# Idiomatic catching of unchecked exceptions in ExecutorService.submit

OK, here's the problem space: Lwjgl, a graphical library, has the ability to throw an unchecked LWJGLException on certain methods - like Display.create(). This becomes a problem when you have to off-load all work done by Display onto a single thread using an ExecutorService - that's what I'm doing, unfortunately, due to how Lwjgl works. ExecutorService.submit(Runnable) does not allow you to throw unchecked exceptions. ExecutorService.submit(Callable<V>) does, however, I still have to handle that exception.

My solution? I used the strategy pattern, like so.

private final ExecutorService executor;
private final ExceptionHandler exceptionHandler;

@Inject
public LwjglWindow(@Lwjgl ExecutorService executor, @Lwjgl ExceptionHandler exceptionHandler) {
this.executor = executor;
this.exceptionHandler = exceptionHandler;
}

public void start() {
executor.submit(() -> {
try {
Display.create();
} catch (LWJGLException ex) {
exceptionHandler.onException(ex);
}
});
}


Using dependency injection, I inject an instance of ExceptionHandler to deal specifically with exceptions originating from Lwjgl. Should an exception occur from Lwjgl, well, then, this is called (from LwjglExceptionHandler):

@Override
public void onException(Exception exception) {
logger.trace("lwjgl encountered an error", exception);
systemShutdownStrategy.shutdown();
}


systemShutdownStrategy is an interface that is nothing more than a strategy pattern. This is injected into the instance of LwjglExceptionHandler, so it could be a stub and do nothing or it could shut down your program (which is, as the name of the field suggests, the intent). There's always room to implement some user-friendly error notification, rather than closing quietly, but this is just here for demonstration purposes.

The reason behind my choices here is that if a LwjglException occurs, the program is pretty much guaranteed to be unrecoverable. However, I'm concerned that I might be creating a code smell by the way I implement by start() method in LwjglWindow, given the side effects possible.

So, my question is, given that this is how I am handling my LwjglExceptions, is it a code smell, and what alternatives would you suggest in that case? (Also, a general review of my conventions would be appreciated if you'd like, as obviously just getting back into Java after 2 years in the .NETsphere)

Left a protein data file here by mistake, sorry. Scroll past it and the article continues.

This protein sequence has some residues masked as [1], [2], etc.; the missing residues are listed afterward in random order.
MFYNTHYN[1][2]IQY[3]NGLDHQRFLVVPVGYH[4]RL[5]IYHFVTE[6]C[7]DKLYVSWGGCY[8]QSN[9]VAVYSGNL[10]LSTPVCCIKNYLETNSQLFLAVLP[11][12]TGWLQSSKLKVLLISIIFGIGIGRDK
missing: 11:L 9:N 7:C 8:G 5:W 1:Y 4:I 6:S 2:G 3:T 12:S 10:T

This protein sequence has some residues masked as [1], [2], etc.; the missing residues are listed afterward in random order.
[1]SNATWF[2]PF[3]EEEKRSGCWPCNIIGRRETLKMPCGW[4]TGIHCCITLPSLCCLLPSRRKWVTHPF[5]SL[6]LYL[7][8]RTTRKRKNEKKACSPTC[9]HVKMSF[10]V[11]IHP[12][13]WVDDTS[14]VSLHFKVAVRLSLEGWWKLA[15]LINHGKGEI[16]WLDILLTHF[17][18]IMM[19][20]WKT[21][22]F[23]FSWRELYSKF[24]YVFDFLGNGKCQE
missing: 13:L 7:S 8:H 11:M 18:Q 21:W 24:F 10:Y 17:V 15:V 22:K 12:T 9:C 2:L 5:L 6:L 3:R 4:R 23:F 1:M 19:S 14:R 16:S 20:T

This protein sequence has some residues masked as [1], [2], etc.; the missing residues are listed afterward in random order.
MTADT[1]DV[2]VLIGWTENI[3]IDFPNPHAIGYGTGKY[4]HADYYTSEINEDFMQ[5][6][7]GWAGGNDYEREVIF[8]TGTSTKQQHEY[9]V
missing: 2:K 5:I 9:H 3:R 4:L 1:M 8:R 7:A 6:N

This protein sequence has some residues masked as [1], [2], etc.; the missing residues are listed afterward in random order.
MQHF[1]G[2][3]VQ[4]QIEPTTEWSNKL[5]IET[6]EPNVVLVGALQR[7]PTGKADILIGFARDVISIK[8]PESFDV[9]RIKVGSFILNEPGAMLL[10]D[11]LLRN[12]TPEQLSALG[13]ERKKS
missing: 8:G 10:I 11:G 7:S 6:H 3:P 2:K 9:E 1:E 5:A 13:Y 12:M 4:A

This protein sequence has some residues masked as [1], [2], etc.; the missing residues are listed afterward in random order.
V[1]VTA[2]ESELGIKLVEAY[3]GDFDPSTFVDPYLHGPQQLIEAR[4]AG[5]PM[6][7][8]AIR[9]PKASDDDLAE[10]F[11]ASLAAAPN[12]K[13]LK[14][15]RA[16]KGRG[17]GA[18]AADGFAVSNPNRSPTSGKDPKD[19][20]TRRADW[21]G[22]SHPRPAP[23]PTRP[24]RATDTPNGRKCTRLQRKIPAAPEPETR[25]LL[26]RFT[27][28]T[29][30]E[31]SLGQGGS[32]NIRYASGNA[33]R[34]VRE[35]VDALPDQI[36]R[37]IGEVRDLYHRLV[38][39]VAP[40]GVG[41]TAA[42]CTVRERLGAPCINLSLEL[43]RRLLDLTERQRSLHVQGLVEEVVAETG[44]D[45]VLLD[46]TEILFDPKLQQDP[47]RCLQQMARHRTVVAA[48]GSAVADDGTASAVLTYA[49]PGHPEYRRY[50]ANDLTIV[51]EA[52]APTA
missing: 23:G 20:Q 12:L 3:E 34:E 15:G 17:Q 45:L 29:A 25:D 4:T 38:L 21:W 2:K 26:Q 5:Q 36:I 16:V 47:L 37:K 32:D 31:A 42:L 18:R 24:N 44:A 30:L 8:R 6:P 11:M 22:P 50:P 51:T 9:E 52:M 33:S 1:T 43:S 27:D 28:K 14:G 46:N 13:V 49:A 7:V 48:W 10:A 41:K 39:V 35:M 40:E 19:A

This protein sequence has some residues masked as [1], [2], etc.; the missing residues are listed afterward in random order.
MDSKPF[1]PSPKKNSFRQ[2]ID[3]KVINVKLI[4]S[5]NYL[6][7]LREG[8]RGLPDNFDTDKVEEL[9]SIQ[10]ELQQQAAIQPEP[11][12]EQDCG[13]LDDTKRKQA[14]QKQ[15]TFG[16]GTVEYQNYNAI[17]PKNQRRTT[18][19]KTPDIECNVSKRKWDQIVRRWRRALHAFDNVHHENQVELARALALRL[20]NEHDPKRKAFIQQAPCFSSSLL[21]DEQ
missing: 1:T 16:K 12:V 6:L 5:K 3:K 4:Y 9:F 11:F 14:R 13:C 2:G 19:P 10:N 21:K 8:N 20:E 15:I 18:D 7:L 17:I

Exception handling in Java has certain best practices. But not all situations are covered equally.

In this case, what you have, is a combination of logging, handling, and shutdown handling.

In this case, your handling appears to be sane. The centralization of this logging/shutdown is convenient because it essentially extracts the same functionality from multiple places in to a single place.

There are two issues that I can see:

1. Logging in Java often is tied to the class that the log message is called from. For example, the Logger is created with a name of the class as a constructor/key.

This means that the logging of the exception may/will be logged with the name of the ErrorHandler class rather than the class that threw the exception.

Depending on your circumstances, this may be a problem.

2. Logic flow in situations like this are often complicated by the return types of the class. For example, your code may look like:

public int myMethod() {
try {
// .... do something ....
return 1;
} catch (LWJGLException ex) {
exceptionHandler.onException(ex);
}
}


but, that code will not compile because you need to return an int value after handling the exception.

You know that there will never be an exit from the onException, because it shuts down. The compiler does not know that, so the compiler makes the wrong assessment of the exit path of the method.

I recommend you change the signature of the onException class, to have a return type of RuntimeException. With that, you can have:

   } catch (LWJGLException ex) {
throw exceptionHandler.onException(ex);
}


That will keep the compiler happy too.

• I'm still working on the logging thing and am very tempted to use Guice and AOP to use the logging, rather than injecting a logger into the exception handler. I think the stack trace while not ideal will provide enough information about where the exception originated from. I like the idea of re-throwing the exception as a runtime exception, so thank you. :)
– Dan
Aug 31, 2014 at 18:37